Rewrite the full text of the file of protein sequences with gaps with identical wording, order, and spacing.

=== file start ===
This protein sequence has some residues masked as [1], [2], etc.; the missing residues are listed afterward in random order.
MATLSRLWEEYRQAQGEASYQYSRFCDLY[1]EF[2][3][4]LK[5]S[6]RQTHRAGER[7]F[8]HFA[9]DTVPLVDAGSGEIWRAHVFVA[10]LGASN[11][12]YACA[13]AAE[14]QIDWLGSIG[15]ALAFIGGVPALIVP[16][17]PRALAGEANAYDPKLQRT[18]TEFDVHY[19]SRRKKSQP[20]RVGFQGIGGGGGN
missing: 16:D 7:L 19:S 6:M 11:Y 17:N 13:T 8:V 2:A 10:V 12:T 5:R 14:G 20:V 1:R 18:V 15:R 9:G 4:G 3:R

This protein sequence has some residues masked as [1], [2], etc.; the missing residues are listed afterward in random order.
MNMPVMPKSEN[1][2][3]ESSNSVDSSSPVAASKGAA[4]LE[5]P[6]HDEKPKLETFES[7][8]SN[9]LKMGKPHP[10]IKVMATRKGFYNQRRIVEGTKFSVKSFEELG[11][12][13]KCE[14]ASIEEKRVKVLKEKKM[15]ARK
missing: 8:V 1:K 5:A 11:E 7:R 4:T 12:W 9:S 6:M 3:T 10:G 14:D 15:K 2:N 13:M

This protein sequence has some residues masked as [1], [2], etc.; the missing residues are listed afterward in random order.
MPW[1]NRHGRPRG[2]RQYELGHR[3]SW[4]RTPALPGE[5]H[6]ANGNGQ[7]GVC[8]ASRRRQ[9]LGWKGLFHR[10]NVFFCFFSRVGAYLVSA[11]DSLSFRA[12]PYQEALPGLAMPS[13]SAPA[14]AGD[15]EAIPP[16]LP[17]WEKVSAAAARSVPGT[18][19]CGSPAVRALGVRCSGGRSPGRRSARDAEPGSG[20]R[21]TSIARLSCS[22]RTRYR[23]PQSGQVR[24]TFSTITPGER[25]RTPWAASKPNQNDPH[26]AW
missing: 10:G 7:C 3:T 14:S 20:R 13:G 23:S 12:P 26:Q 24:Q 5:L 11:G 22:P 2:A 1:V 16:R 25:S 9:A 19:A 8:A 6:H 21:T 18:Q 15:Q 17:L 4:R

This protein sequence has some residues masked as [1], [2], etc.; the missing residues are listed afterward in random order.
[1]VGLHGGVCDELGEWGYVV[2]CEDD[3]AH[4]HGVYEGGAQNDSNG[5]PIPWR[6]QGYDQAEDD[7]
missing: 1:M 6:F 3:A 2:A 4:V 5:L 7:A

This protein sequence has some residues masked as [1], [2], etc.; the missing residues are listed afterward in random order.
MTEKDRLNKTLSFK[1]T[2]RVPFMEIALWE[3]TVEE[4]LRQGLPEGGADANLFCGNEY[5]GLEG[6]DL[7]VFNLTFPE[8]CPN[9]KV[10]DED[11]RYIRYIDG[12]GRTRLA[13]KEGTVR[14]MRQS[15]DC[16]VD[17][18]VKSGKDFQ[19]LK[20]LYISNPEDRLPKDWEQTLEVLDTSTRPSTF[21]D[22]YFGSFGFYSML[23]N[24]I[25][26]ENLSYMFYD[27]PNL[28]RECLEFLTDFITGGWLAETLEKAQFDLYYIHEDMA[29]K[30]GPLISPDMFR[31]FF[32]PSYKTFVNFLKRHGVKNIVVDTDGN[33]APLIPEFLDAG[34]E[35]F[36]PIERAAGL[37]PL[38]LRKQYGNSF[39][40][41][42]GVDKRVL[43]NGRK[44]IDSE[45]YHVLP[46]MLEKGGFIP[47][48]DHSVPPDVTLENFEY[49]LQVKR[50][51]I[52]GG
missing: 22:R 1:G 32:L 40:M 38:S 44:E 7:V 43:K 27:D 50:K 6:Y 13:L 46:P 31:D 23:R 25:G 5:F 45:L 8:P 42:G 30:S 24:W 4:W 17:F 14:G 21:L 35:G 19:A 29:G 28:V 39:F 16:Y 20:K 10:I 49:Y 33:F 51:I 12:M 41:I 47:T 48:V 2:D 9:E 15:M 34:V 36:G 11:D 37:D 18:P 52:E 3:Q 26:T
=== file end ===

This protein sequence has some residues masked as [1], [2], etc.; the missing residues are listed afterward in random order.
MATLSRLWEEYRQAQGEASYQYSRFCDLY[1]EF[2][3][4]LK[5]S[6]RQTHRAGER[7]F[8]HFA[9]DTVPLVDAGSGEIWRAHVFVA[10]LGASN[11][12]YACA[13]AAE[14]QIDWLGSIG[15]ALAFIGGVPALIVP[16][17]PRALAGEANAYDPKLQRT[18]TEFDVHY[19]SRRKKSQP[20]RVGFQGIGGGGGN
missing: 16:D 7:L 19:S 6:M 11:Y 17:N 13:T 8:V 2:A 10:V 12:T 5:R 14:G 20:V 1:R 18:V 15:R 9:G 4:G 3:R

This protein sequence has some residues masked as [1], [2], etc.; the missing residues are listed afterward in random order.
MNMPVMPKSEN[1][2][3]ESSNSVDSSSPVAASKGAA[4]LE[5]P[6]HDEKPKLETFES[7][8]SN[9]LKMGKPHP[10]IKVMATRKGFYNQRRIVEGTKFSVKSFEELG[11][12][13]KCE[14]ASIEEKRVKVLKEKKM[15]ARK
missing: 8:V 1:K 5:A 11:E 7:R 4:T 12:W 9:S 6:M 3:T 10:G 14:D 15:K 2:N 13:M

This protein sequence has some residues masked as [1], [2], etc.; the missing residues are listed afterward in random order.
MPW[1]NRHGRPRG[2]RQYELGHR[3]SW[4]RTPALPGE[5]H[6]ANGNGQ[7]GVC[8]ASRRRQ[9]LGWKGLFHR[10]NVFFCFFSRVGAYLVSA[11]DSLSFRA[12]PYQEALPGLAMPS[13]SAPA[14]AGD[15]EAIPP[16]LP[17]WEKVSAAAARSVPGT[18][19]CGSPAVRALGVRCSGGRSPGRRSARDAEPGSG[20]R[21]TSIARLSCS[22]RTRYR[23]PQSGQVR[24]TFSTITPGER[25]RTPWAASKPNQNDPH[26]AW
missing: 10:G 7:C 3:T 14:S 20:R 13:G 23:S 12:P 26:Q 24:Q 5:L 11:G 22:P 2:A 1:V 16:R 25:S 9:A 19:A 8:A 6:H 21:T 18:Q 15:Q 17:L 4:R

This protein sequence has some residues masked as [1], [2], etc.; the missing residues are listed afterward in random order.
[1]VGLHGGVCDELGEWGYVV[2]CEDD[3]AH[4]HGVYEGGAQNDSNG[5]PIPWR[6]QGYDQAEDD[7]
missing: 1:M 6:F 3:A 2:A 4:V 5:L 7:A

This protein sequence has some residues masked as [1], [2], etc.; the missing residues are listed afterward in random order.
MTEKDRLNKTLSFK[1]T[2]RVPFMEIALWE[3]TVEE[4]LRQGLPEGGADANLFCGNEY[5]GLEG[6]DL[7]VFNLTFPE[8]CPN[9]KV[10]DED[11]RYIRYIDG[12]GRTRLA[13]KEGTVR[14]MRQS[15]DC[16]VD[17][18]VKSGKDFQ[19]LK[20]LYISNPEDRLPKDWEQTLEVLDTSTRPSTF[21]D[22]YFGSFGFYSML[23]N[24]I[25][26]ENLSYMFYD[27]PNL[28]RECLEFLTDFITGGWLAETLEKAQFDLYYIHEDMA[29]K[30]GPLISPDMFR[31]FF[32]PSYKTFVNFLKRHGVKNIVVDTDGN[33]APLIPEFLDAG[34]E[35]F[36]PIERAAGL[37]PL[38]LRKQYGNSF[39][40][41][42]GVDKRVL[43]NGRK[44]IDSE[45]YHVLP[46]MLEKGGFIP[47][48]DHSVPPDVTLENFEY[49]LQVKR[50][51]I[52]GG
missing: 22:R 1:G 32:L 40:M 38:S 44:E 7:V 43:K 27:D 50:K 6:Y 13:L 46:P 31:D 23:R 25:G 5:F 45:L 8:P 42:G 30:S 24:W 4:W 17:F 14:G 21:L 35:G 19:A 29:G 28:V 39:F 16:Y 20:K 10:I 49:Y 33:F 51:I 12:M 41:I 47:T 48:V 2:D 9:E 15:M 34:V 36:G 11:D 37:D 18:P 52:E 3:Q 26:T